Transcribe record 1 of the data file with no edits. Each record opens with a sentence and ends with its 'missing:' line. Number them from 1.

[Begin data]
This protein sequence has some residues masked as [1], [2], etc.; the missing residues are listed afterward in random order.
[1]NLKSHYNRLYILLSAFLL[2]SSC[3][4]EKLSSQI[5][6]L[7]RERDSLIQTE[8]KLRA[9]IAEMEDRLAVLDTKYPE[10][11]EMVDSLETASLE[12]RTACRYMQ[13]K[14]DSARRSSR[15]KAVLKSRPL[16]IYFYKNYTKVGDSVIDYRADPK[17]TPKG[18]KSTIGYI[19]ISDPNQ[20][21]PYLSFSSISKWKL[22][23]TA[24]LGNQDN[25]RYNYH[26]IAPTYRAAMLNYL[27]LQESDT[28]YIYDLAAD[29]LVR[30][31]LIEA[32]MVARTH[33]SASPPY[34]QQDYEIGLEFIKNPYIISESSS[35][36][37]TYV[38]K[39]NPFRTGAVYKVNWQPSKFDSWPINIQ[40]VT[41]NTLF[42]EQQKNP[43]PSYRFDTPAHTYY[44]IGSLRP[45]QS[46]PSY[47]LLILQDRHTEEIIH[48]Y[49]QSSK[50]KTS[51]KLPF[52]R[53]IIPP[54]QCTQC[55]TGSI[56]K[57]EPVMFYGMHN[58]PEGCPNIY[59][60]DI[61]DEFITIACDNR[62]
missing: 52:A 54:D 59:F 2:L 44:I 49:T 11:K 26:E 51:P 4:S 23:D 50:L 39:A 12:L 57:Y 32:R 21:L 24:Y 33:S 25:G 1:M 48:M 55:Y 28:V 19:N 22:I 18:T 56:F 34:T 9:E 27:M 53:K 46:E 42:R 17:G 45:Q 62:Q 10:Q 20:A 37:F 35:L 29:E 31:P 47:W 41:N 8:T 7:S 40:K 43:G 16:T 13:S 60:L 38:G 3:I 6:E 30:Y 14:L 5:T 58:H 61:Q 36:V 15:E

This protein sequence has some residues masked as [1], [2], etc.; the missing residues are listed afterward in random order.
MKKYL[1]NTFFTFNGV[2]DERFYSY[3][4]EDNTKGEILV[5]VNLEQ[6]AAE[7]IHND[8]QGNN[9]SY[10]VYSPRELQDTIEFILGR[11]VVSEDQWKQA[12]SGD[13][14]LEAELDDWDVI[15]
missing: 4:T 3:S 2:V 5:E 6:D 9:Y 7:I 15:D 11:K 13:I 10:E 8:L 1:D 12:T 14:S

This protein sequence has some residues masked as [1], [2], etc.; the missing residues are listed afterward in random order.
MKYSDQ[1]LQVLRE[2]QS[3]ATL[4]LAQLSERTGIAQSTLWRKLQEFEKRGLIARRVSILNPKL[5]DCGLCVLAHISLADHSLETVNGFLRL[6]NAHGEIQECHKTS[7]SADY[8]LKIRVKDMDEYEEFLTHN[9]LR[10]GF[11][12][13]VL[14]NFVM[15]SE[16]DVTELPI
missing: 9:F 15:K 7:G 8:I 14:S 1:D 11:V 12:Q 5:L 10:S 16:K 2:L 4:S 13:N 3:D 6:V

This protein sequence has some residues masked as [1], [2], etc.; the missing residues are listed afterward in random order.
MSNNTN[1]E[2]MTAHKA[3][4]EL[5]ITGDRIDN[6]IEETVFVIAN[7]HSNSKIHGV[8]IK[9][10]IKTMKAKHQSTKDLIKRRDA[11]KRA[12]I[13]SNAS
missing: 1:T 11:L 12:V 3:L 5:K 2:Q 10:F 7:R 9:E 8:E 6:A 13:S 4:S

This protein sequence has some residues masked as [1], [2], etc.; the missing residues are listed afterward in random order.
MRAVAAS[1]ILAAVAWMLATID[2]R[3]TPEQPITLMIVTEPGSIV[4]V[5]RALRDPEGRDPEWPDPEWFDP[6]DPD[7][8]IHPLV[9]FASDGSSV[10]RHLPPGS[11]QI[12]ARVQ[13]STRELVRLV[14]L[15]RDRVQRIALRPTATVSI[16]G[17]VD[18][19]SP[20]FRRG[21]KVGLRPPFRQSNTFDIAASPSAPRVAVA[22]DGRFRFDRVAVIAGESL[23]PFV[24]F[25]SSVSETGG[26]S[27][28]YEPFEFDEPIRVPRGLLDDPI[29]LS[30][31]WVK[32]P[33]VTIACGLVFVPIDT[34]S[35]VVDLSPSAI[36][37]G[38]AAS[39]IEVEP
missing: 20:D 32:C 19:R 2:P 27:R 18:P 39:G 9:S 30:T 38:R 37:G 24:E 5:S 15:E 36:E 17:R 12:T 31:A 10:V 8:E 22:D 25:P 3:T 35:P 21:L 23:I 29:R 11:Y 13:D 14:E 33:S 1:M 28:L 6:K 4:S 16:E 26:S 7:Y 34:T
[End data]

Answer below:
This protein sequence has some residues masked as [1], [2], etc.; the missing residues are listed afterward in random order.
[1]NLKSHYNRLYILLSAFLL[2]SSC[3][4]EKLSSQI[5][6]L[7]RERDSLIQTE[8]KLRA[9]IAEMEDRLAVLDTKYPE[10][11]EMVDSLETASLE[12]RTACRYMQ[13]K[14]DSARRSSR[15]KAVLKSRPL[16]IYFYKNYTKVGDSVIDYRADPK[17]TPKG[18]KSTIGYI[19]ISDPNQ[20][21]PYLSFSSISKWKL[22][23]TA[24]LGNQDN[25]RYNYH[26]IAPTYRAAMLNYL[27]LQESDT[28]YIYDLAAD[29]LVR[30][31]LIEA[32]MVARTH[33]SASPPY[34]QQDYEIGLEFIKNPYIISESSS[35][36][37]TYV[38]K[39]NPFRTGAVYKVNWQPSKFDSWPINIQ[40]VT[41]NTLF[42]EQQKNP[43]PSYRFDTPAHTYY[44]IGSLRP[45]QS[46]PSY[47]LLILQDRHTEEIIH[48]Y[49]QSSK[50]KTS[51]KLPF[52]R[53]IIPP[54]QCTQC[55]TGSI[56]K[57]EPVMFYGMHN[58]PEGCPNIY[59][60]DI[61]DEFITIACDNR[62]
missing: 52:A 54:D 59:F 2:L 44:I 49:T 11:K 26:E 51:P 4:S 23:D 50:L 39:A 12:L 57:Y 32:R 21:L 24:Y 33:S 25:G 1:M 48:M 55:Y 28:V 19:N 22:I 18:T 56:F 34:T 9:E 27:M 53:K 46:E 42:R 17:G 45:Q 62:Q 10:Q 20:A 37:F 35:L 29:E 31:P 47:W 41:N 8:T 7:S 40:K 43:G 16:T 13:S 60:L 38:G 3:I 6:E 30:Y 14:L 5:T 58:H 61:Q 36:V 15:E